I've been engaged for a whole five days now. I enjoy being able to use the word fiance and I'm excited for us to both wear our rings (mine had to be specially ordered because I have tiny fingers). That being said, I am not in this for rings or ceremony planning. In fact, I'm kind of dreading planning a wedding. I just want my family and friends to be there and be a part of the liturgical ceremony at the church.
I've been thinking a lot about why anybody gets married or why we in particular are getting married. I know many people get married to the person they want to have children with. I think that's a good idea, but what does it mean if neither party is all that interested in producing offspring? What does marriage truly mean?
Here's what I think it means.
In contrast to other popular blogs about it, I don't think it's about putting the other person first. I approach our relationship knowing that my fiance is an independent full grown man who doesn't need me to baby him. Nor do I need him to put me first and neglect his own needs. He is who he is. I am here to help him on his bad days and to encourage him to follow his dreams. I expect the same treatment from him. If things aren't going as expected, we need to talk it out and compromise. We're equal partners. But that's the kind of relationship we've had all along. We don't need to be married to continue being there for each other and to encourage each other.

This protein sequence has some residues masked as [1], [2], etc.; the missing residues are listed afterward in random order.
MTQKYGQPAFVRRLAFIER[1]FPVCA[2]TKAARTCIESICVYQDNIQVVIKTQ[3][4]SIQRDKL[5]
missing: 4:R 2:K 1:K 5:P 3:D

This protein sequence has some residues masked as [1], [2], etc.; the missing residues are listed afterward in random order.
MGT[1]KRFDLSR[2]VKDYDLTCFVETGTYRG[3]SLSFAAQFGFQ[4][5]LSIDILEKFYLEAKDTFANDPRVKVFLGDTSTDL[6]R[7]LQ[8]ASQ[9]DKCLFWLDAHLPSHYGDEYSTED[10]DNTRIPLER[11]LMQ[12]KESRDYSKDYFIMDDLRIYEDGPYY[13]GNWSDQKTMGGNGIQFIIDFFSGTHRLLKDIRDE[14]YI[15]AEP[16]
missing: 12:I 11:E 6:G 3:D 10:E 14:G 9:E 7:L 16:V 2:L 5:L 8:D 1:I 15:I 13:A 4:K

I want to get married because I want to make a commitment before God to be there and be present with him through thick and thin. I want to stand before God and say, "I will be there". I want to invite God into the mix. I know that some time down the road I won't like my husband that much. I'll be mad about something, life will be hard, I will want to throw up my hands. These moments happen in even the best marriages. In those moments, I want to look at my husband and remember our vows. I want to invite God to help us through. I will need strength from God to be stubborn enough to talk it through and work it out.
Marriage to me is ultimately a stubborn commitment. It's a wonderful joyous thing, but it's also going to be a lot of work. But we can invite God to be there in the midst of it with us. And I think my fiance is worth any bumps we may encounter down the road.
When death do us part, I want to look back and be able to say, "Look where God led us" and "May God lead us further still".